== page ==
I’m going to try to break the blog silence with something worthwhile your precious reading time, my dear reader. There’s much to blog about and what’s going on at LowPowerLab but for now something simple.

I like to take nice pictures, it’s like giving candy to the eye. Because the images convey presentation. And good presentation is a paradigm of quality. Look at a good blog with crappy pictures – you will read but won’t be terribly impressed, right? Look at a less an average blog with great pictures and you will instantly follow it.

Until recently I took all the blog pictures on my white work desk but lately that’s gotten dirty from all the stuff I do on it but I’m too lazy to get everything off and add a coat of white paint, that’s for another day when I’m awfully bored. So I started using blank sheets of paper under the subject, that worked pretty nicely, but every shot took a few minutes to setup and get the right light and angle on the tripod so the light wouldn’t bounce too much off the ceiling etc, what a paaaain 8-( … OK – so looking around the web yields the typical results you will find on any product – cheapo lightboxes made of fabric, for around $30-$50, the nicer ones are $100-$200 or even more. I like to spend the extra buck on the nicer thing, but finding it impossible to spend that much on something as simple as a light box I thought – doh … how hard can it be to make one? Continue reading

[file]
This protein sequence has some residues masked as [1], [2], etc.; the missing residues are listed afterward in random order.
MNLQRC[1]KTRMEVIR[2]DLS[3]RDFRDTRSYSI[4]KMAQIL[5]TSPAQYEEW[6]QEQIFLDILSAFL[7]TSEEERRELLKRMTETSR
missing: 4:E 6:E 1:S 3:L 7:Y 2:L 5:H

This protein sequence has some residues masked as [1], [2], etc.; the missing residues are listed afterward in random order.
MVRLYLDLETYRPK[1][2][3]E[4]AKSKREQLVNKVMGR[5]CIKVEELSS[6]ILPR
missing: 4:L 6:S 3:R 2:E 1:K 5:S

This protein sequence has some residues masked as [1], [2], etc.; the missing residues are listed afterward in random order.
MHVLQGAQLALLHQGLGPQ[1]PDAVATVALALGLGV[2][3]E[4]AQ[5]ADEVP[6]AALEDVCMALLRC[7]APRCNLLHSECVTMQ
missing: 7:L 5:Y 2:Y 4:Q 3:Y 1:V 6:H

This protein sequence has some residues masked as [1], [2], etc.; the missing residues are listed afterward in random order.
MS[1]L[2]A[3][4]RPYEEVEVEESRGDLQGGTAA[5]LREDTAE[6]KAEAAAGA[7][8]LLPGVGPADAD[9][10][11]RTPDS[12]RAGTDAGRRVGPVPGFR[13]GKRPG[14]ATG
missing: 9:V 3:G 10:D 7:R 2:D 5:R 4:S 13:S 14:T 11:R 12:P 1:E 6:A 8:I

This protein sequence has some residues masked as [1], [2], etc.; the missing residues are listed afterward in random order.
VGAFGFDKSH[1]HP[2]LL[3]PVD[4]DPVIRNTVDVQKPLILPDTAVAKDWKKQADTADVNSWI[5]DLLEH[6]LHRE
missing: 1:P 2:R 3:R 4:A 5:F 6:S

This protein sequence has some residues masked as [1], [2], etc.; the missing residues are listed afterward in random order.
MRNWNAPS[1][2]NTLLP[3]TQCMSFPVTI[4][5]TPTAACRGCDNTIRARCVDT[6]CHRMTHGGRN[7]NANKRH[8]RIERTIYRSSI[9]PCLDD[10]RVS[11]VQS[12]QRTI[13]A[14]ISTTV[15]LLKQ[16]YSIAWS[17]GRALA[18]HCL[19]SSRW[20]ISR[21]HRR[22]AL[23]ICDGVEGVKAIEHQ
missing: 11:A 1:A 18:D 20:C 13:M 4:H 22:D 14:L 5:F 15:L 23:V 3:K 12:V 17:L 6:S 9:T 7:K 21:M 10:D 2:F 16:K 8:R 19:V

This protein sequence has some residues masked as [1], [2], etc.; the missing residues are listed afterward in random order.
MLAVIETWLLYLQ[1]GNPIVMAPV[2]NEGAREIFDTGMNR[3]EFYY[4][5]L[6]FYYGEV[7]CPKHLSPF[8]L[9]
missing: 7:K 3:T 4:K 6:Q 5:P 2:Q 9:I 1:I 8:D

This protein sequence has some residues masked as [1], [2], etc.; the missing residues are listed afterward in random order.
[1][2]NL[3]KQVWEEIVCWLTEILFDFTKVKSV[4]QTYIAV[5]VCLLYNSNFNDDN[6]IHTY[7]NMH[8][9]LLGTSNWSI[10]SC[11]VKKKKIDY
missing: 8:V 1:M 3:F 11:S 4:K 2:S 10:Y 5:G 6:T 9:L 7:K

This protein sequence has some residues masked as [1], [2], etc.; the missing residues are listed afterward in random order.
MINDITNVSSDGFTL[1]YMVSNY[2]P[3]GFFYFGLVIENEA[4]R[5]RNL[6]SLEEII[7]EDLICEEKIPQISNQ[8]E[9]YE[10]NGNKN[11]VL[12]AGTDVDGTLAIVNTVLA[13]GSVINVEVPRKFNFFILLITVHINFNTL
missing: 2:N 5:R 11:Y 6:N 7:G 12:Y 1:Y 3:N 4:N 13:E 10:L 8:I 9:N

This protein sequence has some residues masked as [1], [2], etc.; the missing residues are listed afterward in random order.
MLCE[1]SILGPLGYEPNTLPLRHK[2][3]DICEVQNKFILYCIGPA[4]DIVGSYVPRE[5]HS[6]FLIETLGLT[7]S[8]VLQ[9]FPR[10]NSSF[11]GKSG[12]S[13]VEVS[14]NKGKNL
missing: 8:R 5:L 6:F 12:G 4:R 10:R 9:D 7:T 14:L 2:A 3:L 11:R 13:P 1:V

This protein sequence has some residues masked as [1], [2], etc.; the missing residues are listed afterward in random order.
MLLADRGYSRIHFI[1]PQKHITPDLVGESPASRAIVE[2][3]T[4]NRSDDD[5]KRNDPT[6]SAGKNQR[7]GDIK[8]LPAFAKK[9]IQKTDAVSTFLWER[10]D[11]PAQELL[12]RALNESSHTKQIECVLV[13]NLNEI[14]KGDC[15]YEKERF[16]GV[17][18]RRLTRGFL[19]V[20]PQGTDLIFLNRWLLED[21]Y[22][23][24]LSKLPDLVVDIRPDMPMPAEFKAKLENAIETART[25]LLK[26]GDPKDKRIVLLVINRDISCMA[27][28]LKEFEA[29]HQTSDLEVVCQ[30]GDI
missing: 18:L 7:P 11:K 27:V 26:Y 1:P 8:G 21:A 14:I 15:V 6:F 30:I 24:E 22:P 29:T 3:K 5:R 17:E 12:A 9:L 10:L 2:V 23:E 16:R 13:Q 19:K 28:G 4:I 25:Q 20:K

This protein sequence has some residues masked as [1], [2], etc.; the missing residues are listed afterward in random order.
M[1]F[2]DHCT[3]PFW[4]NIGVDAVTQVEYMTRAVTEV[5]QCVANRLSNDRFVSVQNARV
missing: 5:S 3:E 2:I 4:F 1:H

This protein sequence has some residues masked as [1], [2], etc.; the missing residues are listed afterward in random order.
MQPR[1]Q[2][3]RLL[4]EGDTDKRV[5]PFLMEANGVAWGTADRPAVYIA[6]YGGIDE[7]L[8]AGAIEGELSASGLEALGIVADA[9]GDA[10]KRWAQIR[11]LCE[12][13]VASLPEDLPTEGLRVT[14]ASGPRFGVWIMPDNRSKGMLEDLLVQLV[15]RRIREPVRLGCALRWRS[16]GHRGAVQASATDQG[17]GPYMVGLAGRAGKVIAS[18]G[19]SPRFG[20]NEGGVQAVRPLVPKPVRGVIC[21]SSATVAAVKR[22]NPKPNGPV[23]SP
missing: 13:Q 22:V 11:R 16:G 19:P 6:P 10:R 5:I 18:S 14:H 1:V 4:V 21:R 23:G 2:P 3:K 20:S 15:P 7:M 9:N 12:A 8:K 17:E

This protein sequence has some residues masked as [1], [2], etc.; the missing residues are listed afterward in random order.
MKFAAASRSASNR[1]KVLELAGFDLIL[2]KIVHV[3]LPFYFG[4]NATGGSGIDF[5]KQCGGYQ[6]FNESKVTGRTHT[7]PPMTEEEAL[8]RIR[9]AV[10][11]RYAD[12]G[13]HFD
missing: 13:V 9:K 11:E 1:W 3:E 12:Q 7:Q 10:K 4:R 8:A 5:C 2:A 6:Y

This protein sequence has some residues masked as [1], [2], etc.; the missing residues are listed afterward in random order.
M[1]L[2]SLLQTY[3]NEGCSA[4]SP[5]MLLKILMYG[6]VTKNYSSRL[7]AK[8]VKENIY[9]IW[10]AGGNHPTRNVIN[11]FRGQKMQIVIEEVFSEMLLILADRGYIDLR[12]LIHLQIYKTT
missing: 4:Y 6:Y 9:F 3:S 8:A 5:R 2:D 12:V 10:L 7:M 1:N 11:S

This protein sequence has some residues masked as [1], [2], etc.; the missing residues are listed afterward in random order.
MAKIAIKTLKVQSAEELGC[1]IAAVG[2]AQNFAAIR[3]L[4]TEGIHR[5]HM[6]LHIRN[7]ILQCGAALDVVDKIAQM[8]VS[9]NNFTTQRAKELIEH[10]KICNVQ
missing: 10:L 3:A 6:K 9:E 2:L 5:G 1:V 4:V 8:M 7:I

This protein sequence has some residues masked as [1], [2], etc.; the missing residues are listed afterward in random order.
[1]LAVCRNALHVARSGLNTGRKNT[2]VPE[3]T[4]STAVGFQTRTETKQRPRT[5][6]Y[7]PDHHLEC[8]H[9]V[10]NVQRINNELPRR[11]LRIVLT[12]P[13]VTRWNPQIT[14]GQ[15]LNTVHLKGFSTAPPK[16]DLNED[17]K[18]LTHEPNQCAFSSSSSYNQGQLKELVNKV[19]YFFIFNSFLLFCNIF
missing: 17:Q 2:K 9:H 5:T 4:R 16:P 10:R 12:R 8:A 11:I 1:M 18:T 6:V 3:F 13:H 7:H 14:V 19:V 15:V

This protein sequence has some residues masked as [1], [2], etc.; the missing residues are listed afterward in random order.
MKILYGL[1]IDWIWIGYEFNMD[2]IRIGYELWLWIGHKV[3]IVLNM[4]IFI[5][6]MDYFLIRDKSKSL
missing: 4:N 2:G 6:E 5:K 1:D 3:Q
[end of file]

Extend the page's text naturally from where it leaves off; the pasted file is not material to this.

Laminator dimmer hack for PCB or stencil toner transfer

This post will walk you through a dimmer enhanced laminator mod that allows an alternative method to transfer toner to PCBs or metal stencils.

The clothing iron transfer method works pretty well to make metal stencils. But for larger stencils it might not be so feasible, and a lot of people reported that they could not get a consistent transfer with their irons, maybe because not all behave the same. I have to say there can be lots of potential points of failure in this process. It’s a lot of trial and error, and my stencil tutorial was meant to help with eliminating some of those failures that I’ve gone through. I decided to try the laminator mod to see how that works compared to the iron. Continue reading

Reflow oven insulation

My reflow oven is very low tech. I haven’t modified it at all and even so I’ve been using it to reflow thousands of PCBs ever since LowPowerLab started.

It has top and bottom elements, but the heat does not distribute evenly, understandably so – you can see through it. Sometimes PCBs that were on the inside edge would take longer to reflow. Air escapes in several different places all over the oven enclosure, especially on the bottom front and back:

It’s time for a small improvement, adding some basic insulation in an attempt to stop air flow, keep the heat in and hopefully make it more evenly distributed. Continue reading